|National Language Support||Debugging Assembler Programs|
This chapter contains an overview of the basic features in the Assembler Option component of Mainframe Express.
Assembler Option enables you to include Assembler modules in your Mainframe Express projects. In just the same way as with COBOL programs, you can download, edit, compile and debug the Assembler source code on your PC. You can also create new Assembler modules.
Assembler Option enables you to:
You use the facilities of the Mainframe Express IDE for editing your source code.
The presence of Assembler Option does not make much difference to the appearance of the Mainframe Express IDE. The two differences are as follows:
This section describes the Assembler-specific aspects of developing applications with Mainframe Express. For general information about using the Mainframe Express IDE and creating projects see the chapters The Mainframe Express Interface, Using Projects and Workgrouping.
An Assembler Option project is a project that consists of Assembler modules and optionally COBOL modules. Assembler modules can both call or be called by COBOL modules.
You must add the Assembler files for your modules to the newly created project. These include Assembler program source files (.mlc), Assembler copybooks (.cpy or .mac), and files containing macros you have written (.mac) and link files (.lin). You do not need to add the macros and copybooks provided with Mainframe Express. Optionally, you may need to add a link command file (.lin) to control the linking of several modules into one loadable program.
For step-by-step instructions on creating a project and adding files to it, see the chapter Using Mainframe Express in your Getting Started.
You create and edit the source code for the Assembler modules in your project in the same way as the source code for your COBOL modules. See the chapter Editing Programs for more information.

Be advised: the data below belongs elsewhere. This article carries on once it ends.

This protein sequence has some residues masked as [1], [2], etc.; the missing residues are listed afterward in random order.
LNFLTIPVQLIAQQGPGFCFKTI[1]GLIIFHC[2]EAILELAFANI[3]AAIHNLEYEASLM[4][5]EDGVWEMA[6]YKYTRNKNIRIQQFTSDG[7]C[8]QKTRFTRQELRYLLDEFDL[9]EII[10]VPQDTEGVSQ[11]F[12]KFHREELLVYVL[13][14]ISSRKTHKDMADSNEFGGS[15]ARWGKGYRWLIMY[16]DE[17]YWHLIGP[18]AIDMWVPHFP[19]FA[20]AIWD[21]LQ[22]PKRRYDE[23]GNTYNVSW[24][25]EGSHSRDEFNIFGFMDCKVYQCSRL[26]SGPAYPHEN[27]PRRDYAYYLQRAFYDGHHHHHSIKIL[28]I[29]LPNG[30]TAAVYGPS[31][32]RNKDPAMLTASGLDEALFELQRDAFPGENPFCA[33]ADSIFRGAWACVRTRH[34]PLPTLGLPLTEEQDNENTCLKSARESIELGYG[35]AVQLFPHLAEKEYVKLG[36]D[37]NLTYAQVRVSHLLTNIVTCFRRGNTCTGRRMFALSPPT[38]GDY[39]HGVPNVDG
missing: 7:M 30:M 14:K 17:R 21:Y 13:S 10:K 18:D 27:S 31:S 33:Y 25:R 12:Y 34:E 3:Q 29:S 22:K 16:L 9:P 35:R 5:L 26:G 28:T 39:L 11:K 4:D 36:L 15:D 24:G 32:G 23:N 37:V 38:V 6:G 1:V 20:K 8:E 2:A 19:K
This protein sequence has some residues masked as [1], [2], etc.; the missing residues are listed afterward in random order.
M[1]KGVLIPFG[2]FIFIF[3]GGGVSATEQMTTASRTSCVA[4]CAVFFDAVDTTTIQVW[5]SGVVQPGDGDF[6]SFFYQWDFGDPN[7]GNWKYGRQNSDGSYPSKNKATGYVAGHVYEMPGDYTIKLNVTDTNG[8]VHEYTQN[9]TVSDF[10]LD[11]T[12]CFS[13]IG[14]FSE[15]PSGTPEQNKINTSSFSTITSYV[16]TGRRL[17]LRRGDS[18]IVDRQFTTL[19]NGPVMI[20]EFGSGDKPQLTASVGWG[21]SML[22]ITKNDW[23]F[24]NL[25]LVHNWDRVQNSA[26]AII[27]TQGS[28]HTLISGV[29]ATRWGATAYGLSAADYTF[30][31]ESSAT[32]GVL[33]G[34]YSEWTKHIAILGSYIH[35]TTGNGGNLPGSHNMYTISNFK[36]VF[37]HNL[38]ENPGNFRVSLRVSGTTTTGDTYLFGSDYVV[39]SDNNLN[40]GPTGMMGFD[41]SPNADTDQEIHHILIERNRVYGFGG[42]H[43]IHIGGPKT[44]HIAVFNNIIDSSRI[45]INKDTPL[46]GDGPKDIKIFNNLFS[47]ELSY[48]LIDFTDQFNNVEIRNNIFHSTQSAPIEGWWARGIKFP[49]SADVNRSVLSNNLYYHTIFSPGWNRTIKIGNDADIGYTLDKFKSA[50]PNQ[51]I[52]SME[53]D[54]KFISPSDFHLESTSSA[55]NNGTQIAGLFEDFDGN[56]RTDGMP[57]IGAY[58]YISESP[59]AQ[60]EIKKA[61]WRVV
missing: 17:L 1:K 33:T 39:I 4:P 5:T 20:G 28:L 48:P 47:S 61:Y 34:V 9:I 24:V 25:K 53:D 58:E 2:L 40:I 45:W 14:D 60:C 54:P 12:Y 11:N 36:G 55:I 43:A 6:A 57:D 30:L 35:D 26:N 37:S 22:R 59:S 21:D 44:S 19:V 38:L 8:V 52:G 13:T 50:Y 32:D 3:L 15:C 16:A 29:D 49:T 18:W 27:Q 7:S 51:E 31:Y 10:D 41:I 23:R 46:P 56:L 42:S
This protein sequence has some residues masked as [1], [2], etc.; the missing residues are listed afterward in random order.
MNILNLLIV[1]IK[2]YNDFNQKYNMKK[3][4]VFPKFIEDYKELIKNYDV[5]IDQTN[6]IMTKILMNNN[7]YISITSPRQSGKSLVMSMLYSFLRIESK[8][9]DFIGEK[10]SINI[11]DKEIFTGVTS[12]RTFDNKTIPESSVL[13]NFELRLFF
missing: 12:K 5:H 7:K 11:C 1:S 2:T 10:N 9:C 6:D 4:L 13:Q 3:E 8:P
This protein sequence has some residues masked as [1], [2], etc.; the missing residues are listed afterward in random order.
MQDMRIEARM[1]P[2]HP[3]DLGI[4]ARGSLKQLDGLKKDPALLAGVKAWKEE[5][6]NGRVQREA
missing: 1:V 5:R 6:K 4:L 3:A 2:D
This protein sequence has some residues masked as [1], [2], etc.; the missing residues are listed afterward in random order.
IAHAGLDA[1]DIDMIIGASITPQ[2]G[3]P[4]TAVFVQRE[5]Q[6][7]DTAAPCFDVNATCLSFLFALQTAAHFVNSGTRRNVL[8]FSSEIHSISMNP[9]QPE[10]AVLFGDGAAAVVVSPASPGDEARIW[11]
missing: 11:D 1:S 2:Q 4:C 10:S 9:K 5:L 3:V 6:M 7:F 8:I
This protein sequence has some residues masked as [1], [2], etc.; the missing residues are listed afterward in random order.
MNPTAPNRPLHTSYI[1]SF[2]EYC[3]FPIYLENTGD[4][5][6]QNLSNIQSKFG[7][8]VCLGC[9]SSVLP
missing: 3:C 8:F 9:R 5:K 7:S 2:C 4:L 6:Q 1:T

Some of the IDE's facilities for navigating source code are available for Assembler source code; these are:
See the chapter Navigating Source Code for more information.
If you download source code from a mainframe, you might want to consider removing the sequence numbers in positions 73 through 80 of each record. The source files for Assembler Option are line-sequential, variable-length files. If you omit the sequence numbers, you can also omit the trailing blanks at the end of each instruction; this could result in a significant saving of disk space on a PC.
In Mainframe Express, compiling and linking is a one-stage process that takes place when you click Build or Rebuild on the Build menu. You control the process by specifying build settings for Assembler. You can do this either for the whole project or for the individual source file. Details are in the chapter Using Projects.
If you are compiling a single Assembler module that does not use CICS, and you want to debug the module, you should not need to change any of the default build settings.